Stephen Gilmore says: “You may have heard of ‘Beat the Street’ which came to the greater Belfast area last autumn. It’s now back again this year and Lagan Valley Orienteers have formed a partnership with Beat the Street to encourage active participation with a grant from Active Belfast.”
Please tell us, Stephen, what is ‘Beat the Street’?
Stephen continues: “It could be best described to an orienteer as a gigantic semi-permanent urban score course with electronic punching.
Gigantic refers to the game area which covers most of Belfast and stretches out to Lisburn, Newtownabbey and Holywood.
It is a semi-permanent course and the controls are out for a 7 week period between Wednesday 13 September and Wednesday 1 November 2017.
It is a score course with around 400 controls which are placed in the urban environment. You can start and finish at any control. The first control does not count, but every control you visit thereafter is worth 10 points each.
Electronic punching is used but not SI or Emit. Credit card sized Beat the Street cards are freely available from Leisure Centres, Libraries and Tesco along with free Beat the Street maps. These are also being distributed to schools in the area and Lagan Valley Orienteers have a stock. The controls are about the size of a shoe box, mounted mostly on lampposts. When the card is touched against the control it beeps, or burps or makes another rude noise which kids love! The boxes are linked to the internet so that the visit is recorded on-line within seconds.”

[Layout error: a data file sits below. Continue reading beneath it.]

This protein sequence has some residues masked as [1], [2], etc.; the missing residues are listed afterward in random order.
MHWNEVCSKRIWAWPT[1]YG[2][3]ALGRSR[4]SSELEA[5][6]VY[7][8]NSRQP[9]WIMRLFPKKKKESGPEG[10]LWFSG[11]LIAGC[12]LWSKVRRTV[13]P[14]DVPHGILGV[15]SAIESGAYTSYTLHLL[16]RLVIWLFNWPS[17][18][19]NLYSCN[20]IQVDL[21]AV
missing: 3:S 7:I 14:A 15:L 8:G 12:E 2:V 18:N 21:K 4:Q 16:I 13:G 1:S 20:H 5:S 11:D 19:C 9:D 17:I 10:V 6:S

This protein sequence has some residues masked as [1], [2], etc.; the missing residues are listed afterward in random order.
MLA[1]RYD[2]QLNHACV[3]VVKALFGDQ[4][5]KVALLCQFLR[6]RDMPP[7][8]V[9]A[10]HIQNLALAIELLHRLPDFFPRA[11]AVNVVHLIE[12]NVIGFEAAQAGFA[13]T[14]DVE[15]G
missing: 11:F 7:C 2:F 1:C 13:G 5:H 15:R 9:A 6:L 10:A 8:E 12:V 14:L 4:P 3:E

This all sounds great! How are Lagan Valley Orienteers linking in with Beat the Street?
Stephen explains: “Okay, so Lagan Valley Orienteers are linking with Beat the Street in a number of ways.
Beat the Street can, of course, be used for an individual personal training challenge to visit every control.
When you register your Beat the Street card you basically select your school or organisation. Lagan Valley Orienteers is also listed as an organisation to choose and this lets the score be added to the club’s total. You can then see all the scores and how you fare in the overall league table.
Beat the Street will promote the Wednesday Evening Events (WEE) Series and in turn as the WEE Series progresses Lagan Valley Orienteers will promote Beat the Street.”
I understand that Lagan Valley Orienteers will be running informal orienteering activities on Sunday afternoons for a number of weeks, starting this Sunday?